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The Newest Wyze Camera Update Kills Person Detection, But Motion Detection Stays

A woman and her son playing in a living room, with a Wyze camera in the background.

Last July, Wyze announced a surprising new feature for its cameras—free person detection. You didn’t need the cloud or subscription fees to benefit. That was due to reliance on an outside company named Xnor.ai that specializes in edge computing. Unfortunately, that good news comes to an end today. Wyze just released a firmware update to remove person detection—with a promise to bring it back.

Before we get into the details here, it’s worth noting that won’t lose motion detection—just person detection specifically. Motion and noise detection will both stay intact after this update.

Why You’re Losing Features

A black Wyze camera with a tilted head.

Wyze cameras are great because you get most the features of a $200 security camera for less than $50. Person detection was always a miss, though, because usually that involves setting up advanced algorithms hosted in the cloud, uploading video, examining it, and sending back results as quickly as possible. That’s cost-prohibitive for a company that lives on cutthroat pricing.

So it was a surprise when Wyze announced the feature was coming to its cameras. To make that happen, it partnered with Xnor.ai to enable edge computing on Wyze cameras. Instead of uploading to the cloud, the camera would process the data and determine the results. It was an impressive feat—one that couldn’t last.

Unfortunately, part of Xnor.ai’s contract with Wyze stipulated that it could end the service at any time and without warning. The company proceeded to do exactly that, and Wyze notified users last November that it would need to remove the feature in an upcoming firmware update.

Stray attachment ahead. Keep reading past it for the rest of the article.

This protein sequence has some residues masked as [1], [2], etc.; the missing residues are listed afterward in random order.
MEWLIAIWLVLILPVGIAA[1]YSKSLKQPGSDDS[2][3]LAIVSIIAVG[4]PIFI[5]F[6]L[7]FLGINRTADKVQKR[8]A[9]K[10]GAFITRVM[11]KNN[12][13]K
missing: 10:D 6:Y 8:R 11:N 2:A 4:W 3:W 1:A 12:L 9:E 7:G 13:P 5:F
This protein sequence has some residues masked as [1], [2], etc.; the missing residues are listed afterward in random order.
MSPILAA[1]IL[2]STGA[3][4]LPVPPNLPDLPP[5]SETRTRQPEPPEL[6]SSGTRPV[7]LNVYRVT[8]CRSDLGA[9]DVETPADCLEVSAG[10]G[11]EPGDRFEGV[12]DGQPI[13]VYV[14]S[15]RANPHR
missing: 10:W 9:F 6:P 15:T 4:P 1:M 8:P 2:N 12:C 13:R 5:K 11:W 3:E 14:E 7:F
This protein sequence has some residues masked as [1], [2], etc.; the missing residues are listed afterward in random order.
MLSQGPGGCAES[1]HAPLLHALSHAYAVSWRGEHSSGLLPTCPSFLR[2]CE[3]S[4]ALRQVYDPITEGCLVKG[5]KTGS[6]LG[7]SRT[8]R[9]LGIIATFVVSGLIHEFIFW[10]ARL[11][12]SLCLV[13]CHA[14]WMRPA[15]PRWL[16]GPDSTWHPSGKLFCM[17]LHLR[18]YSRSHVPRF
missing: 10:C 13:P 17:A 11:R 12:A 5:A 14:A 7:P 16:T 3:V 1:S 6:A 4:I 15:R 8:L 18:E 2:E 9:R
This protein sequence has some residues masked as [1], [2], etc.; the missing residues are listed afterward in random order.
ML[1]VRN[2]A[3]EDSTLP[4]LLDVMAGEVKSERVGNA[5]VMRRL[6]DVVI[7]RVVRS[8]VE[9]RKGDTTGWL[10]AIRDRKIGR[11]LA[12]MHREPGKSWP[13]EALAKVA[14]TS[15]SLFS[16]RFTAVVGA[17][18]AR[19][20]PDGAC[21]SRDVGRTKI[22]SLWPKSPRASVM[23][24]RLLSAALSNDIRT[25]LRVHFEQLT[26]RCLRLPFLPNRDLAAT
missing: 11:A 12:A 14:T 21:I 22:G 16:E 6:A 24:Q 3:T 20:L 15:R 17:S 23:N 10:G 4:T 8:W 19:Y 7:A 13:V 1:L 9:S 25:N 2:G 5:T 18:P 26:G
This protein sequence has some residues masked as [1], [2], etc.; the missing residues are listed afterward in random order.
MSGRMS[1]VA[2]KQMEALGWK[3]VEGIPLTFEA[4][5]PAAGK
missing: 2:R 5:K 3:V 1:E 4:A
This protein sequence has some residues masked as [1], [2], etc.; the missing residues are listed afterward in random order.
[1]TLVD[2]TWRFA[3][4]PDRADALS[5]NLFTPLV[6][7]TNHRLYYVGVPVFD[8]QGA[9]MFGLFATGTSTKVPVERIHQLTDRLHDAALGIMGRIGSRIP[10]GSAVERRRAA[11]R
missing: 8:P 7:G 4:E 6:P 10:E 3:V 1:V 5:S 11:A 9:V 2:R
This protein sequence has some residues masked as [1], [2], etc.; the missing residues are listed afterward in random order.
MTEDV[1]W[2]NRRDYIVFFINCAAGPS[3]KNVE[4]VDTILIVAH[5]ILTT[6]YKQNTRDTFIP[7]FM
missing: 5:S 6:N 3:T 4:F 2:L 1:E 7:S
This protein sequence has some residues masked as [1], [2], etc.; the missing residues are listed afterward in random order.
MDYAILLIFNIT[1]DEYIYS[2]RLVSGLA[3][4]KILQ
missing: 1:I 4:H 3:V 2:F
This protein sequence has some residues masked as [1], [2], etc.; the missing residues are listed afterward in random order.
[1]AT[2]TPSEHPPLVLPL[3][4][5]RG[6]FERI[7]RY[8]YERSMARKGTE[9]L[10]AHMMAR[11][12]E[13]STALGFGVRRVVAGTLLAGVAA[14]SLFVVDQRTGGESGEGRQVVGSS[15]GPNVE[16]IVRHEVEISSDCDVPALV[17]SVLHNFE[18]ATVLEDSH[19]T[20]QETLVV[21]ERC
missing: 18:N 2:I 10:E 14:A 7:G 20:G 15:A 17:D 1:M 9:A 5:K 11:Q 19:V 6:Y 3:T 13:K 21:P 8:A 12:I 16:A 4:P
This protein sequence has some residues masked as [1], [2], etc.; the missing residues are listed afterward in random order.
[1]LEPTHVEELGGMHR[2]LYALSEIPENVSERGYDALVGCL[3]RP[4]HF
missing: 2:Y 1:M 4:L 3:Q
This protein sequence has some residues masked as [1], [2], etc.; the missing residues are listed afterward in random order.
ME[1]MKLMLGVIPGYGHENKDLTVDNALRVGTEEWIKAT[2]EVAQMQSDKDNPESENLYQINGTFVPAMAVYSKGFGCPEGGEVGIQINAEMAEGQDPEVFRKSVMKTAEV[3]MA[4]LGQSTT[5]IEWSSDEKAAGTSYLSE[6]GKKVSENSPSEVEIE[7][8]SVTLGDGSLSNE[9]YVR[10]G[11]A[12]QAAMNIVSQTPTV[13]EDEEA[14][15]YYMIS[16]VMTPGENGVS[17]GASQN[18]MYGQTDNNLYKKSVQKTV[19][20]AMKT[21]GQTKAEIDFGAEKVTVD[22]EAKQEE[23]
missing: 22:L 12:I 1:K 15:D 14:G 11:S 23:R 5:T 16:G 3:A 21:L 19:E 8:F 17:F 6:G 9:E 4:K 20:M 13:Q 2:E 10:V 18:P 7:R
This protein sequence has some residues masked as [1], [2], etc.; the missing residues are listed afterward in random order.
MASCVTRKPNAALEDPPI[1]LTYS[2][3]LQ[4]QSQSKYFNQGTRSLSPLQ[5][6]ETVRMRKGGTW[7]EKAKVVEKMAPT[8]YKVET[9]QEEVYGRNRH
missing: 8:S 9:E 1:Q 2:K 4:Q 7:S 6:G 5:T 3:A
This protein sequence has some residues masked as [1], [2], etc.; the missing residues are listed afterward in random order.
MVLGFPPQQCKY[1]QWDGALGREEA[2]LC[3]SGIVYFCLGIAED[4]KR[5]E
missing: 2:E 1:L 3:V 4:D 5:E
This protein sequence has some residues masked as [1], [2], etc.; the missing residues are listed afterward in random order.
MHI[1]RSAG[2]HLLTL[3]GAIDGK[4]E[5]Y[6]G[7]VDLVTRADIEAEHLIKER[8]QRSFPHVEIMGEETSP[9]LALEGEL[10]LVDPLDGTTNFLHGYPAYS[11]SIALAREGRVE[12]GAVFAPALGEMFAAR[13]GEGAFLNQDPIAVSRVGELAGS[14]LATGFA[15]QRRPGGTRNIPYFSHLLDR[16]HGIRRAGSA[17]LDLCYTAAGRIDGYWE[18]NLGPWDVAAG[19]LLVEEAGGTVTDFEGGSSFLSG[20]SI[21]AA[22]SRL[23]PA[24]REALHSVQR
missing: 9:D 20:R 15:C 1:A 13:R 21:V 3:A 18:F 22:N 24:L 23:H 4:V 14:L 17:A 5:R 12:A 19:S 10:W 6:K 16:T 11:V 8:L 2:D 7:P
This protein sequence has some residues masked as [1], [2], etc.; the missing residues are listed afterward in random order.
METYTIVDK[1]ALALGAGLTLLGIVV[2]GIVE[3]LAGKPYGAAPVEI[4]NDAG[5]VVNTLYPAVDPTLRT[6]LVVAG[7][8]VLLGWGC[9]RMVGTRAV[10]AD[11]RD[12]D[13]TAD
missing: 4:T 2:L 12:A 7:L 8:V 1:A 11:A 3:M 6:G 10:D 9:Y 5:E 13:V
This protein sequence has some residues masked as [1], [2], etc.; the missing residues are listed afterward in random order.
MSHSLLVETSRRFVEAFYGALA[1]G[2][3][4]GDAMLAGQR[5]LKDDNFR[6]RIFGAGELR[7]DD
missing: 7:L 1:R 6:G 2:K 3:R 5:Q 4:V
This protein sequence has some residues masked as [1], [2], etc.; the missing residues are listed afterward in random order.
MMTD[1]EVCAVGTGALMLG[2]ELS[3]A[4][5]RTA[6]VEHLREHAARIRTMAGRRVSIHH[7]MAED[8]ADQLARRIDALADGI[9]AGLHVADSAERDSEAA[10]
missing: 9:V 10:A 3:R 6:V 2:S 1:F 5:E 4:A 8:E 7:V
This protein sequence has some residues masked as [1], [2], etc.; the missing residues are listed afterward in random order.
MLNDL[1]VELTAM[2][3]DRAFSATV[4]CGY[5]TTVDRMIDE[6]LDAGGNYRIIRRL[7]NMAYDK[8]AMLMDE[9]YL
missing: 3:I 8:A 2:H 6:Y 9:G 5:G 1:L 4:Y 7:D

If you’re wondering why Xnor.ai would suddenly break the contract, the answer became clear earlier this month—because Apple announced it bought the company. The implication here is that Apple wants the technology for its products and naturally wouldn’t want to share it with competitors.

In any case, Wyze didn’t have a choice in the matter. The company notified users as quickly possible in an effort of transparency, then promised to bring the feature back somehow.

Wyze admits that the new version will most likely require cloud processing, but it’s promising not to charge users in spite of that fact. Since then, it’s been a waiting game for the impending firmware to arrive that kills the feature—and that day is today.

You CAN Keep the Feature—But You Shouldn’t

Today, Wyze released firmware for Wyze Cam and Wyze Cam Pan that removes the Xnor.ai integrations. If you install the firmware, you will lose person detection. That’s not all the firmware does—it also adds support for SD card ejection (a surprisingly late addition), fixes issues with audio and video syncing, and other problems as well.

However, you don’t have to take the firmware update. You could ignore it, and since the Xnor.ai person detection is a locally processes feature, you’d keep it. You could, in theory, stay on old firmware until Wyze re-releases the new version of person detection.

But you probably shouldn’t unless you have a really good reason to keep person detection. As already seen in this firmware updates, Wyze cameras aren’t perfect (no hardware is). You’ll be missing out on new features and, more importantly, important security updates. Plus it’s worth keeping in mind that you’re not losing motion detection here, just person detection specifically.

If Wyze discovers a major issue with the cameras that leaves them vulnerable, you won’t get the patch to correct the problem if you refuse firmware upgrades.

Overall, it’s not a great situation for anyone (except maybe Xnor.ai and its buyout). But at least Wyze has been upfront about the situation and is trying to restore the feature—even it costs the company. Ultimately, it’s a reminder that your smart home can break anytime and there’s not a lot you can do about it.

Source: Wyze

Josh Hendrickson Josh Hendrickson
Josh Hendrickson is the Editor in Chief of Review Geek and is responsible for the site's content direction. He has worked in IT for nearly a decade, including four years spent repairing and servicing computers for Microsoft. He’s also a smart home enthusiast who built his own smart mirror with just a frame, some electronics, a Raspberry Pi, and open-source code. Read Full Bio »